1 Kings 18: 20 40 comes to mind. Lets take a minute and look at a verses 25 -29 for a minute.

And Elijah said unto the prophets of Baal, Choose you one bullock for yourselves, and dress it first; for you are many; and call on the name of your g-ds, but put no fire under. And they took the bullock which was given them, and they dressed it, and called on the name of Baal from morning even until noon, saying, O Baal, hear us. But there was no voice, nor any that answered. And they leaped upon the altar which was made. And it came to pass at noon, that Elijah mocked them, and said, Cry aloud: for he is a g-d; either he is talking, or he is pursuing, or he is on a journey, or perhaps he is sleeping, and must be awakened. And they cried aloud, and cut themselves after their manner with knives and lancets, till the blood gushed out upon them. And it came to pass, when midday was past, and they prophesied until the time of the offering of the evening sacrifice, that there was neither voice, nor any to answer, nor any that regarded.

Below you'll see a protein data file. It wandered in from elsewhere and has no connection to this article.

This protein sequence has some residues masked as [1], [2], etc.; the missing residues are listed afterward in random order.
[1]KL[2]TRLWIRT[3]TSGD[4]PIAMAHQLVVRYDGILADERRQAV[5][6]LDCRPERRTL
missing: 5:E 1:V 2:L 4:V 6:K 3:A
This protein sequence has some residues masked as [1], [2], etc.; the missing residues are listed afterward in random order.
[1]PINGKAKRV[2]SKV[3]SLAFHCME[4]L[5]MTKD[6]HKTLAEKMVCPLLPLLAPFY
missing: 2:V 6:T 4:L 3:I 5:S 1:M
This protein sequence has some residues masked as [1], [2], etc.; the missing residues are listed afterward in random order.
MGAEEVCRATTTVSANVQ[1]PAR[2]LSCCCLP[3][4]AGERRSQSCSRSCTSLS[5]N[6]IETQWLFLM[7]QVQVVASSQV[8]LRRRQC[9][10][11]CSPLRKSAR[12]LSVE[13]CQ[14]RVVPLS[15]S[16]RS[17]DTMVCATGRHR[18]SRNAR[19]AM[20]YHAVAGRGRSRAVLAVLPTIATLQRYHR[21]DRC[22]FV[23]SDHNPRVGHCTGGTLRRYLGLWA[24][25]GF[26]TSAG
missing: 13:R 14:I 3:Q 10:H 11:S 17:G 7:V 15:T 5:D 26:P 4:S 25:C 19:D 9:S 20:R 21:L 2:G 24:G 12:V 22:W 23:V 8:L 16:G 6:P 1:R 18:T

In my opinion, this settles my doubt about the Letter of Jeremiah! What is your take?

This concludes the synopsis of the Book of Baruch. It is brief but contains the main key points. I find this short book to be very intriguing and inspirational. It really hit home with me, especially the Letter of Jeremiah. I also learned how important it is to obey YAHUAH in all that we say and do. Furthermore, I learned that the Tanak as well as the Brit Chadasha confirms a lot of what we read in this small but packed with so much information apocryphal book. I encourage others to read this book and glean from it as much as possible so that our lives can be pleasing in the eyes of Our Creator, YAHUAH.

Shalum Family